Indirect air cooling
With an average temperature of 24 degrees Centigrade – about 75 Fahrenheit - the data halls are flooded with air from the white grills seen on the right of this image using indirect air cooling systems from Excool.
Behind the server racks, the closed doors seen on the left of the picture slide open to reveal the hot aisles, where temperatures range from between 32 and 34 degrees Centigrade, or 90 and 93 degrees Fahrenheit.
Inside a server rack
This is the view from inside a server rack, looking up to the ceiling of the datacenter. All the cables are colour coded to aid maintenance.
So far, some 200,000 metres of cable have been used in the construction of the site.
This picture shows how the designers of the Crawley facility have minimised structural columns to improve air flow and dispensed with the typical datacenter raised floors, using solid concrete instead.
Rackspace said this measure is consistent with its aim of eliminating infrastructure where possible, including power-distribution units.
The company has also used transparent-pane LED lighting throughout the site after a survey of staff movements in its other datacenters showed that the more expensive technology could pay for itself after 12 months.
The survey revealed that with about 1,000 staff movements a week in its data halls, LEDs are a cost-effective choice.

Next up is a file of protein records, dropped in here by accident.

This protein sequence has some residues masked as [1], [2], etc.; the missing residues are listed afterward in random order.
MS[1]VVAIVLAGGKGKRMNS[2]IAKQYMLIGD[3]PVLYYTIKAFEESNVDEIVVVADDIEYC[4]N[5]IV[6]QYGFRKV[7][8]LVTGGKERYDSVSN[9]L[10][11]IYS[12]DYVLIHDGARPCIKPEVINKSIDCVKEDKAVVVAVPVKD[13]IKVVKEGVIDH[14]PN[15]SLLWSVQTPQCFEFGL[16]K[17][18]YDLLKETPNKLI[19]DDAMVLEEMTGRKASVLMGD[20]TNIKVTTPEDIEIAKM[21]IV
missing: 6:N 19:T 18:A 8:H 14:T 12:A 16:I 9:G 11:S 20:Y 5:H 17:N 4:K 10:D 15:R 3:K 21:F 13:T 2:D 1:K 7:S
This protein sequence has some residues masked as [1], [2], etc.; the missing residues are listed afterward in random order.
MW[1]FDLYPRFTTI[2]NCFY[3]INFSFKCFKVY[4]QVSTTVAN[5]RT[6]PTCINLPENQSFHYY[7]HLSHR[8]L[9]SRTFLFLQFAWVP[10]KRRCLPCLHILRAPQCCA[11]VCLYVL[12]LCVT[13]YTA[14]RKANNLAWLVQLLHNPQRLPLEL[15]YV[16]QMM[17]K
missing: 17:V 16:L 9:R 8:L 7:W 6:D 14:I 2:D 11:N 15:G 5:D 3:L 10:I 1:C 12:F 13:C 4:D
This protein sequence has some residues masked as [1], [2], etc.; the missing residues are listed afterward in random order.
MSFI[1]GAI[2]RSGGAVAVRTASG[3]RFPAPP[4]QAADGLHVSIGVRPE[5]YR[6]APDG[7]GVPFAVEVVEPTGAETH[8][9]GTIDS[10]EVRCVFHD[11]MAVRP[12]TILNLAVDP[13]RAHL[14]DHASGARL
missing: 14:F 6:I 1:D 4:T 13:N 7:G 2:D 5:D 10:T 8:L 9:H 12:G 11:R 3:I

Up on the roof
The roof is gently pitched to allow the collection of as much rain water as possible for later use in sprays in the indirect air cooling unit.
To the left of the gantry is one of the uninterruptible power supply rooms that back up the main supply.
For each 3MW data hall, the designers have 10 units in an N+2 configuration. The idea is that eight units run while the other two are on standby. In fact, all 10 usually run at the same time at a lower level for greater energy efficiency. In the case of a failure of one of the units, the remaining machines take more of the load.
The equally-spaced small domes below and to the right of the gantry are the light intakes for the sun pipes, or sun tubes, which help provide natural illumination during the day to the building's main spine.
The sun pipes
Seen here in close-up, each sun pipe, or sun tube, forms another element in attempts to make the site as green as possible.
The sunlight passes through lenses at either of the tube whose internal surfaces are highly polished.
Seen from below, in the right conditions the sun pipes can appear as bright as the LED units next to them.
This roof-mounted indirect air cooling system, which operates without mechanical refrigeration, is at the heart of Rackspace's energy-saving measures.
The 1.15 PUE rating that the cooling technology helps provide gives a £40 ($60) saving per kW per month compared with an average 1.7 PUE installation. Over the life of Rackspace's 20-year lease, assuming the site is running at full 30MW capacity, the savings should run into millions of dollars.
Room for expansion
For the moment, only part of the Crawley datacenter has been fitted out. Rackspace said the overall campus also allows for further expansion in stages, to allow for improvements in technology.
Rackspace and Digital Realty have contributed the design of the building to the Open Compute design project.